In the way that the semiconductor spawned a seismic shift away from vacuum tubes, artificial intelligence and augmented reality technology promise to transform the way we work, learn, communicate and entertain ourselves. The Technology Industry Group (TIG), a consortium of more than 30 Fortune 500 corporations, is working to ensure that diverse suppliers play a strategic role in the global supply chain that develops the next generation of groundbreaking technology.
TIG represents a diverse industry that includes tech manufacturers, electronic equipment and solution providers, hardware and software product and services companies, and telecom and cable communications companies. It was formed in 2012 through the merger of the Information Systems Technology Group and the Telecommunications Industry Group, which was founded in 1995.
In an industry where rivalries can be vicious, collaborative efforts like TIG are an anomaly.
“High tech is so competitive that industry-wide organizations like ours are rare,” said TIG co-chair Alex Alvarez, a 17-year strategic sourcing and diverse supplier veteran based in Silicon Valley. “Our member organizations have distinct cultures and objectives. However, as a global consortium, supplier diversity is one area where we’ve worked very hard together to bring diverse suppliers into our ecosystem. We all recognize that supporting diverse suppliers is a key way to improve the communities that support us.”
TIG members Apple, AT&T, Comcast NBCUniversal, Dell, Microsoft and Verizon already are playing leading roles in that effort. They are members of the Billion Dollar Roundtable, which comprises corporations spending at least $1 billion annually with diverse suppliers.
Building A New Foundation
During the past few years, TIG has refocused its efforts on promoting diverse businesses into the industry’s supply chain. It has increased its leadership team to 20 from just five. It has moved away from serving only minorityowned businesses to supporting all diverse suppliers, including minority-, women-, veteran-, LGBTQ- and disabled-owned firms. And it has expanded its partnerships to include not only National Minority Supplier Development Council-certified enterprises, but also firms certified by all major agencies, including the Women’s Business Enterprise National Council, National Gay & Lesbian Chamber of Commerce, U.S. Business Leadership Network and the National Veteran Business Development Council.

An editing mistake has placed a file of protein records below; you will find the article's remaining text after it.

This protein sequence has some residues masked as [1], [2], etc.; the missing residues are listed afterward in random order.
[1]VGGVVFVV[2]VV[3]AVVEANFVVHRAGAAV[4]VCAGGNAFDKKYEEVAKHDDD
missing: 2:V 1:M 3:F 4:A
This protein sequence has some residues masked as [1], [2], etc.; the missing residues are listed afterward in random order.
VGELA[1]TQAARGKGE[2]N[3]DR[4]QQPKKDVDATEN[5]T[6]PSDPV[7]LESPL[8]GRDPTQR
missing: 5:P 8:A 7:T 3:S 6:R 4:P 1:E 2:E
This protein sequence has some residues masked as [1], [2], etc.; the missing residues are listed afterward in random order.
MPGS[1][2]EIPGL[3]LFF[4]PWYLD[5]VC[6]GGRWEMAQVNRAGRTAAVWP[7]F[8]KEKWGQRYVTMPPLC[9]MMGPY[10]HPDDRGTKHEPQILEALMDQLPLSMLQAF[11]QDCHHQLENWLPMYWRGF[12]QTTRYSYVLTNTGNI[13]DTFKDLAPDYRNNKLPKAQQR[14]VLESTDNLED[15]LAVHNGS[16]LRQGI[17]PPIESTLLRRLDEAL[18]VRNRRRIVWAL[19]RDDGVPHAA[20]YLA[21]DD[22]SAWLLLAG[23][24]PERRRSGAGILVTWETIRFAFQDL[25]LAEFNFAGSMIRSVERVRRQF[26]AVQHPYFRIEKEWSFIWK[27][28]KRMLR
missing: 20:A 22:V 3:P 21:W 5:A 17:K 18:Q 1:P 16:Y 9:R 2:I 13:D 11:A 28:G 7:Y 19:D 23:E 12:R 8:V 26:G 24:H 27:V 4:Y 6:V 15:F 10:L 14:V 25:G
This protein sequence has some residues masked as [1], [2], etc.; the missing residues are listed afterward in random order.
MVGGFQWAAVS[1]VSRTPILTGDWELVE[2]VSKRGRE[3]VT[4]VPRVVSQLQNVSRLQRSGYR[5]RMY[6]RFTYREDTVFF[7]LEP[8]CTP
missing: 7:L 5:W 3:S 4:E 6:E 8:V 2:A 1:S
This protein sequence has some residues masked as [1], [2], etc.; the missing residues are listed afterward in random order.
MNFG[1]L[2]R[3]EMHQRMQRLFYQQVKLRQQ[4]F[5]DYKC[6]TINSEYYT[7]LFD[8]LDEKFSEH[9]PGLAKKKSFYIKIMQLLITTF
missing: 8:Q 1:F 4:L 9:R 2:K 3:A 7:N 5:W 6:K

“Our foundational work was based on changing the narrative on how inclusion and diversity fit into the industry’s supply chain,” explained Alvarez. “We’ve gone from doing our best to contract with diverse suppliers to driving strategic supply chain partnerships that will help our respective organizations compete.”
A Digital Foot in the Door
PowerPoint decks, PDFs and traditional capabilities statements no longer are as effective in helping vendors get a proverbial foot in the door. Using technology that the tech industry created, TIG’s MarketPlace is helping suppliers gain a marketing edge by going digital.
Launched in September, MarketPlace is a cloud-based, social media-optimized microsite that initially will feature 20 highly interactive, video-driven “smart” brochures profiling suppliers’ capabilities, expertise and services or products. The smart brochures were developed by Brojure, a leading content creator and an official MarketPlace partner.
“There is no other service out there like MarketPlace,” said Nino Campos, TIG co-chair and senior supplier diversity manager at Oracle. “It’s the only one that positions diverse suppliers in front of TIG corporate members and offers members a deeper look into what those suppliers can bring to their organizations.”
Campos, inspired by the TIG-Brojure partnership, established a similar service, independent of TIG, that specifically supports diverse suppliers seeking to work with Oracle and other firms. Through a partnership involving Brojure; REP Interactive, a corporate video production company; and Diversity Professional magazine, it offers suppliers a combined print, online and multimedia package to help them more effectively market their capabilities to the company. To date, every supplier using this approach has won business from Oracle.
Driving the Next Generation of Diverse Suppliers
Professional development for procurement leaders, supplier diversity professionals and diverse suppliers is a major TIG objective.
TIG is the only organization of its kind to partner with the Institute for Supply Management (ISM), the world’s leading professional supply management organization, to develop supplier diversity training programs for ISM members and help TIG members gain ISM professional certification. TIG’s annual DiversityNXT forum expands on those awareness-building efforts by convening tech experts and procurement professionals to promote the industry-wide adoption of supplier diversity best practices.
TIG’s scholarship program is helping diverse suppliers receive the advanced entrepreneurial and business training that will prepare them to meet the future demands of the industry’s supply chain. In 2017, TIG awarded 50 scholarships totaling $25,000 to sponsor suppliers participating in management programs at the Tuck School of Business at Dartmouth College, the University of Washington and Stanford University.
Campos pointed out that TIG’s efforts are not about promoting any one member; they’re about promoting diverse businesses for the future. “Our mission is to ’empower’ opportunity by innovating how we enhance— not recreate—the profile of diverse suppliers.”
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